Examining Themes of Existence, Freedom, and Absurdity

Editorials News | Jan-31-2024

Examining Themes of Existence, Freedom, and Absurdity

Philosophical inquiry has always aimed to uncover the secrets of human existence, deal with human freedom riddles, and face the fixed absurdities of life. Existential philosophy is based on issues of existence, free will, and absurdity, in which a person must look beyond the surface of human life to understand the state of mind one belongs to and the realities of self-development.

This article addresses these deep issues engaging the readers to think about the philosophy behind our construction of the understanding of life.

1. Existence:

The Question of Being:
Søren Kierkegaard, Jean-Paul Sartre, and many other existentialist thinkers have asked themselves about the question of being. Being is, in fact, mankind’s nature. Kierkegaard placed significant importance on the subjectivization of the person and the fact that existence precedes essence. This concept contradicts the premise that people have their own, predefined purposes imposed on them and that people should define their essence through personal decisions and deeds.

Angst and Authenticity:
The existential anxiety, which is a common theme underlying the philosophy of thinkers such as Martin Heidegger, represents the growing discomfort and fear that humans experience following an awareness of unlimited options and uncertainties of existence. Then, the concept of authenticity emerges as a dominant one, which promotes people to be themselves and follow the code in which they believe, instead of fulfilling what everybody around them expects from them. Embracing authenticity is viewed as a way to lead a more purposeful and satisfying life.

2. Freedom:

Radical Freedom:
The focus of existentialism is placed on the radical freedom of man, which is regarded as human freedom. It is by saying “existence before essence” that Jean-Paul Sartre became famous, underlining the fact that people are condemned to freedom. Secondly, this extreme freedom requires that we formulate our values by making choices of what would define or make us who we are. On the other hand, the act carries with it the burden of holding itself accountable for whatever consequences arise from its choices.

Freedom and Responsibility:
It is this inherent connection between freedom and responsibility that is the core conceptual argument in existentialist ideology. The doctrine of individuals being damned to freedom signifies that each decision carries meaning and moral weight. Freedom is accompanied by a sense of responsibility for the choices made because people determine the path of their lives based on those choices.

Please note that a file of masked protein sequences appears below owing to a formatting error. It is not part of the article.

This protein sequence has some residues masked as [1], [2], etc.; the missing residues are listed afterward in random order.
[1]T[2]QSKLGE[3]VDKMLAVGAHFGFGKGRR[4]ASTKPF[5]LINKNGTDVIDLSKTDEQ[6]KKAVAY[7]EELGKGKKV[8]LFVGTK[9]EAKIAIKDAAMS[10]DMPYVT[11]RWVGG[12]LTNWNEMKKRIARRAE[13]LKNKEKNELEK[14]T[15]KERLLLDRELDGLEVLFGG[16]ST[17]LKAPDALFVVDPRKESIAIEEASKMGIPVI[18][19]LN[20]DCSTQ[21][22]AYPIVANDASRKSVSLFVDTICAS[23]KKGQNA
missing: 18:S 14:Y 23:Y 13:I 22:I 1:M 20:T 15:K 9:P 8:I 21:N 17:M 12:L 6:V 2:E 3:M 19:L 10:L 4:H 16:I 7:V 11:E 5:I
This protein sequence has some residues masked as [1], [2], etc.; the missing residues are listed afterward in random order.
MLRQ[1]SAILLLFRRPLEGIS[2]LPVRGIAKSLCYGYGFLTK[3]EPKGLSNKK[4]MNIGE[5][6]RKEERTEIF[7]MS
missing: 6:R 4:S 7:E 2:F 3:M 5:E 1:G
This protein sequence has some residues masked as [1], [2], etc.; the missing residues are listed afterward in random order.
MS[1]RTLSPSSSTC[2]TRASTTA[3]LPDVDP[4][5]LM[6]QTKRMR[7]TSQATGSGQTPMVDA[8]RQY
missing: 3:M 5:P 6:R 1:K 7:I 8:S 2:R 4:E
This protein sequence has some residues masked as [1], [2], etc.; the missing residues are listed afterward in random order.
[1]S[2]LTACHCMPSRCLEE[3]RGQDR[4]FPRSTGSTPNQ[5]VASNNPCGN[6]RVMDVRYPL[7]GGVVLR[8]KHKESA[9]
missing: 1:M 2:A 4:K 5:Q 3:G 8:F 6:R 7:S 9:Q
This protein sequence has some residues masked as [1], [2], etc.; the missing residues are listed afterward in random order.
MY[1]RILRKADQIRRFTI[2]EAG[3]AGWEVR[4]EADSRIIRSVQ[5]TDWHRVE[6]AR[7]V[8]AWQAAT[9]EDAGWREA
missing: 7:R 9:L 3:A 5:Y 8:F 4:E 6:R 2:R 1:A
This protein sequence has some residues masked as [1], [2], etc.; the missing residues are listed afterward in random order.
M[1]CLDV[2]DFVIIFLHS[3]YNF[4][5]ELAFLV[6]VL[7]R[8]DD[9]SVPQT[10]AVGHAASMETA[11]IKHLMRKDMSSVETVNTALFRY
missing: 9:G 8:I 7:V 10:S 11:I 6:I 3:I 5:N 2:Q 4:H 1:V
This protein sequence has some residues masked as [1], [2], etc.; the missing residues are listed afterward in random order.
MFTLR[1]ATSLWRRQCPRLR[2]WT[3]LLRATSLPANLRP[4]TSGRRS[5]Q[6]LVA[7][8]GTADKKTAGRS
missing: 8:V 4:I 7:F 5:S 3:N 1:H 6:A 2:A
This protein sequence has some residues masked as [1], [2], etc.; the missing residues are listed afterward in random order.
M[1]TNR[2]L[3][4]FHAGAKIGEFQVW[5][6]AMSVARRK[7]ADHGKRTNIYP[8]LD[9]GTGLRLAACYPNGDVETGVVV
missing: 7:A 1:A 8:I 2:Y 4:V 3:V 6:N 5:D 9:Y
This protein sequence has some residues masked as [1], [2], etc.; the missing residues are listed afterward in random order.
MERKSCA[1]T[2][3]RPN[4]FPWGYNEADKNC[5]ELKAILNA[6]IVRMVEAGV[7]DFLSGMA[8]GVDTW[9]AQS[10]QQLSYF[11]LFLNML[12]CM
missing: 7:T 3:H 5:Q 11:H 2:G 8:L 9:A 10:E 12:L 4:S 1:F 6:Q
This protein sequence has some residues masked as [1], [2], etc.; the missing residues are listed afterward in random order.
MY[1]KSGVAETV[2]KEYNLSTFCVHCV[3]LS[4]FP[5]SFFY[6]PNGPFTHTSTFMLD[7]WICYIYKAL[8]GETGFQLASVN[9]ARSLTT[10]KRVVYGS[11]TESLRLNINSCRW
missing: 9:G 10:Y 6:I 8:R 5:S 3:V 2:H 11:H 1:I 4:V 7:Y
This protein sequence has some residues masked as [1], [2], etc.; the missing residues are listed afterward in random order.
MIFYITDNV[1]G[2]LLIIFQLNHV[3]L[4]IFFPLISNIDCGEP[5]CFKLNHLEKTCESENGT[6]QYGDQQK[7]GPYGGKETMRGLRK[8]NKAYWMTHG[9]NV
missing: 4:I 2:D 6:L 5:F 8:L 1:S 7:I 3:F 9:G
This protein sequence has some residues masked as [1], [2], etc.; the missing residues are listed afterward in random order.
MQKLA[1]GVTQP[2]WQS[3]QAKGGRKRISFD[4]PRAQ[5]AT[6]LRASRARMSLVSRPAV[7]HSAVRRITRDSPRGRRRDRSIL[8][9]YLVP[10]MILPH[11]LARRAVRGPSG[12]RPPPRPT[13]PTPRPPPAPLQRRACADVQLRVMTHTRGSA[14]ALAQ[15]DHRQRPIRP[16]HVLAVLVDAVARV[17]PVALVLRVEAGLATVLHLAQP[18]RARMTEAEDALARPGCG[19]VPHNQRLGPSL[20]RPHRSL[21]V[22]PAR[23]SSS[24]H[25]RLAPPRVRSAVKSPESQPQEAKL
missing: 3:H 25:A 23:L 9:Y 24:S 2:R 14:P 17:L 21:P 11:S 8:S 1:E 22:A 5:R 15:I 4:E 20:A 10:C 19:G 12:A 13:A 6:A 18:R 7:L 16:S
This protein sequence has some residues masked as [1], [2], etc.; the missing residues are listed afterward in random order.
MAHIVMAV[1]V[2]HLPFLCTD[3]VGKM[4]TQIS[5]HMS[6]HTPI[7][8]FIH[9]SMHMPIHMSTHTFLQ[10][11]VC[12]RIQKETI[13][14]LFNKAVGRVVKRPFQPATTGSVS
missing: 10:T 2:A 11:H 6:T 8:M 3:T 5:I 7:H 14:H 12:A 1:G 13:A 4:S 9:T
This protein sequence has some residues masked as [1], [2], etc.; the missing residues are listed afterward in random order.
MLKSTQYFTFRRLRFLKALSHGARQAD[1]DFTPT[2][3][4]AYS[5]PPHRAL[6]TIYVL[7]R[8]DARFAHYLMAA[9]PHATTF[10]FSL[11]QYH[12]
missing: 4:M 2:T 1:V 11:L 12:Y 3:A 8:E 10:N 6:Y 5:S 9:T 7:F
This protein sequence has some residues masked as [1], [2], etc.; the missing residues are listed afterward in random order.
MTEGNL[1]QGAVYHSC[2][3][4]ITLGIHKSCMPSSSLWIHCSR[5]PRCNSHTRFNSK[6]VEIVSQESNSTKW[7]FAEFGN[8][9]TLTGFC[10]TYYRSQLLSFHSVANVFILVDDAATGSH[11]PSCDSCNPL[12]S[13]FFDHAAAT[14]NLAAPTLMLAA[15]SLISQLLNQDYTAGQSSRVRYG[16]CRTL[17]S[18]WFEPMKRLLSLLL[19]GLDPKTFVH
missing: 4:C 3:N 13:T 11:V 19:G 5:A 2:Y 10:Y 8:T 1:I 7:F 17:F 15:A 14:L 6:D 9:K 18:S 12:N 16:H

3. Absurdity:

Confronting the Absurd:
The existentialist answers for the apparent absurdity of human existence, stating that the universe does not appear to contain any inherent meaning. In his essay “The Myth of Sisyphus”, Albert Camus tries to understand the absurdity of life through the myth of Sisyphus, who had to roll a boulder uphill for an infinite number of days. This is the way the absurd arises in the face of an individual who tries to find meaning in what may be a disorderly and seemingly indifferent world.

Absurd Heroism:
The absurd heroism, which Camus implies, is the realization that there’s nothing to discover by searching for the truth of things because everything is in the absurdity of existence. In this way, Camus would define the act of living authentically and giving one’s meaning to the absurd as heroic.

Conclusion, This process of unfolding themes of existence, freedom, and absurdity in existentialist philosophy challenges people to set off on a voyage of self-awareness and self-analysis. Not only do we struggle with the dimensions of our being, the enormity of our freedom, and the foolishness of life itself, but we must find our essence and harness meaning from an existence that might appear careless. However, existentialist thinking concludes that we should face the fact of our existence, which brings with it responsibility and freedom, and that we make our lives meaningful by finding meaning in being authentically true to being alive in the face of what is inherently uncertain and absurd in the human condition.

By : Gulshan
Sanskar science academy

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